Happy Friday the thirteenth!
The Financial Times has an article today that talks about productivity diffusion, referencing a prior FT article and an OECD study on the topic, both of which I somehow missed.
In its simplest form (which suits me fine), economic growth can be broken down into two components: having more workers (or having existing workers put in more hours); or being more productive, meaning investing in machines, new business processes or worker training.
One of the bigger economic issues facing the world (US included) is the sharp dropoff in productivity growth over the past ten years or so. The OECD report that sparked the FT articles argues that the problem isn’t a drop in innovation across the board. Rather, the most productive firms in the world continue to show strong productivity growth. What’s changed is that the once-fast followers are only adopting best practices today at a much reduced rate.
Why is this? The OECD answer, which best fits the EU, I think, is that big banks are protecting low-growth, heavily indebted “zombie” firms. Their reason? The banks keep the zombies afloat (mixed metaphor, sorry) so they won’t have to write off the dud loans–calling into question the banks’ own financial viability. What’s scary about this analysis is that it calls to mind the experience of Japan in the 1990s, the first of that country’s three lost decades. Given that the Tokyo government actively protects managements from the consequences of failing to innovate, the problem of economic stagnation still afflicts Japan today.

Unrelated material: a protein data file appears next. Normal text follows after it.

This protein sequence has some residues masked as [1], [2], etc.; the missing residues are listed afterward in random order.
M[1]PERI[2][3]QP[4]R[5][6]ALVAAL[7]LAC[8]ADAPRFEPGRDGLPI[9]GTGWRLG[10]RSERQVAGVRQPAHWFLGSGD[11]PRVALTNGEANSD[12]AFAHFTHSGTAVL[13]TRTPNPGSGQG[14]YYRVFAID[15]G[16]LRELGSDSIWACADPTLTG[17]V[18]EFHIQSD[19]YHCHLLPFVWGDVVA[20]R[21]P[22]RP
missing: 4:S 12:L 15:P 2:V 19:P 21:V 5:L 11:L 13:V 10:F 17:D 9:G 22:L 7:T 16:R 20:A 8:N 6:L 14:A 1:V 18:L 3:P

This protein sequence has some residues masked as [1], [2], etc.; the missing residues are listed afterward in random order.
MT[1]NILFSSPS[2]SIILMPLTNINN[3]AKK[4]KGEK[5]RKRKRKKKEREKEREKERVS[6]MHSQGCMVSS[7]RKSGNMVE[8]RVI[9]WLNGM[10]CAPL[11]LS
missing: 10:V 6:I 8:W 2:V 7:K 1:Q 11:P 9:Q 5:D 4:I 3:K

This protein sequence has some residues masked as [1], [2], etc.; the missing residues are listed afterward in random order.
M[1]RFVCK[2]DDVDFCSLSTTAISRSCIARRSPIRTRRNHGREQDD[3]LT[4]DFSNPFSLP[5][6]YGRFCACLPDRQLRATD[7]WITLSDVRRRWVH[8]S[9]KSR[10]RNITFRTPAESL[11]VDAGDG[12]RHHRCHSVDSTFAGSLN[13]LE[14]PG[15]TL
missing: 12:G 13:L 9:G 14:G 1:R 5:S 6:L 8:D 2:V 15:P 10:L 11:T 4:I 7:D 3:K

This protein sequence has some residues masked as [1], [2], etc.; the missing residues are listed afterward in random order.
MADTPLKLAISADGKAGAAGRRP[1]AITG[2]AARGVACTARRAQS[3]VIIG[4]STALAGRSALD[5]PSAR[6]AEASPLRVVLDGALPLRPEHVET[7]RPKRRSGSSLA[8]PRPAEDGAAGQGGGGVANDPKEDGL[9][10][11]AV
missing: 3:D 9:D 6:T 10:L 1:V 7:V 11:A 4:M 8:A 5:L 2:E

To me the real relevance of the current lack of productivity diffusion for the US is that it speaks to the thrust of Donald Trump’s macroeconomic ideas. However well intentioned, the effect of dissuading firms from adopting productivity enhancing measures for fear of being publicly shamed and of shielding non-competitive firms from import competition will likely be the zombification of the affected portions of American industry. That is not a long-term outcome anyone wants.